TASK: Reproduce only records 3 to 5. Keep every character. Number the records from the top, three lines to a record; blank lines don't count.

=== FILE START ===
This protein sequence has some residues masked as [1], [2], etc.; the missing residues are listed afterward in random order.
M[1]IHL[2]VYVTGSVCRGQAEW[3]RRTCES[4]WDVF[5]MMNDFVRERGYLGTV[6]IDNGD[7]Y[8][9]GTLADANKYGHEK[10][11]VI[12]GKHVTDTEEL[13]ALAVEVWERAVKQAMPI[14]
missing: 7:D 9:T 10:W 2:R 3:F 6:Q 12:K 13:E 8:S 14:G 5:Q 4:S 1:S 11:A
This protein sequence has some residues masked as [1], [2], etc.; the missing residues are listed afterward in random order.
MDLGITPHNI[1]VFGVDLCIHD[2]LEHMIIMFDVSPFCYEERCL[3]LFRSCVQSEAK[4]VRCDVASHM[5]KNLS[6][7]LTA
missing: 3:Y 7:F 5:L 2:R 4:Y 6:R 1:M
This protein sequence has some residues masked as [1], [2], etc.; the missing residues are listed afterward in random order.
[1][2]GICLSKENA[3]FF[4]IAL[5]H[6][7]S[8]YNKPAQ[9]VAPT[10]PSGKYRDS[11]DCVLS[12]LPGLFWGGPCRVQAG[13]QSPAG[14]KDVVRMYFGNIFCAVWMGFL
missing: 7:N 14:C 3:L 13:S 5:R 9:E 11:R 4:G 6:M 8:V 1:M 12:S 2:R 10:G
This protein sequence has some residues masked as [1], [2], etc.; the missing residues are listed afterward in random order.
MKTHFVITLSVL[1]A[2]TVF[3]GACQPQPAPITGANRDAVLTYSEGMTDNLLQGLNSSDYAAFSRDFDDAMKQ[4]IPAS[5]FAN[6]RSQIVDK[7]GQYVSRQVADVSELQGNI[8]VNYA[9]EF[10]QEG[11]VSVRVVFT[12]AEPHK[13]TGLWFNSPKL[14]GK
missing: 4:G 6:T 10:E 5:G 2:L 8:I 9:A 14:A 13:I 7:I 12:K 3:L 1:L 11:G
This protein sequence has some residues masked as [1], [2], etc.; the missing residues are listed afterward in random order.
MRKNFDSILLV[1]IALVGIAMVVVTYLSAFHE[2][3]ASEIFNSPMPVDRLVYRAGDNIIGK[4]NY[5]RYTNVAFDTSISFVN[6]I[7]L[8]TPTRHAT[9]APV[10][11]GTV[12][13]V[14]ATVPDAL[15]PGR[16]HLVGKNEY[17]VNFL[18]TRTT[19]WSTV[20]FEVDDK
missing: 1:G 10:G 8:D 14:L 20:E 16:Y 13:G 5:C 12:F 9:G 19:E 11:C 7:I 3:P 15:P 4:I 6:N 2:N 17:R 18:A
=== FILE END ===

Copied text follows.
This protein sequence has some residues masked as [1], [2], etc.; the missing residues are listed afterward in random order.
[1][2]GICLSKENA[3]FF[4]IAL[5]H[6][7]S[8]YNKPAQ[9]VAPT[10]PSGKYRDS[11]DCVLS[12]LPGLFWGGPCRVQAG[13]QSPAG[14]KDVVRMYFGNIFCAVWMGFL
missing: 7:N 14:C 3:L 13:S 5:R 9:E 11:R 4:G 6:M 8:V 1:M 12:S 2:R 10:G
This protein sequence has some residues masked as [1], [2], etc.; the missing residues are listed afterward in random order.
MKTHFVITLSVL[1]A[2]TVF[3]GACQPQPAPITGANRDAVLTYSEGMTDNLLQGLNSSDYAAFSRDFDDAMKQ[4]IPAS[5]FAN[6]RSQIVDK[7]GQYVSRQVADVSELQGNI[8]VNYA[9]EF[10]QEG[11]VSVRVVFT[12]AEPHK[13]TGLWFNSPKL[14]GK
missing: 4:G 6:T 10:E 5:G 2:L 8:I 9:A 14:A 13:I 7:I 12:K 3:L 1:L 11:G
This protein sequence has some residues masked as [1], [2], etc.; the missing residues are listed afterward in random order.
MRKNFDSILLV[1]IALVGIAMVVVTYLSAFHE[2][3]ASEIFNSPMPVDRLVYRAGDNIIGK[4]NY[5]RYTNVAFDTSISFVN[6]I[7]L[8]TPTRHAT[9]APV[10][11]GTV[12][13]V[14]ATVPDAL[15]PGR[16]HLVGKNEY[17]VNFL[18]TRTT[19]WSTV[20]FEVDDK
missing: 1:G 10:G 8:D 14:L 20:E 16:Y 13:G 5:C 12:F 9:G 19:E 11:C 7:I 3:P 15:P 4:I 6:N 2:N 17:R 18:A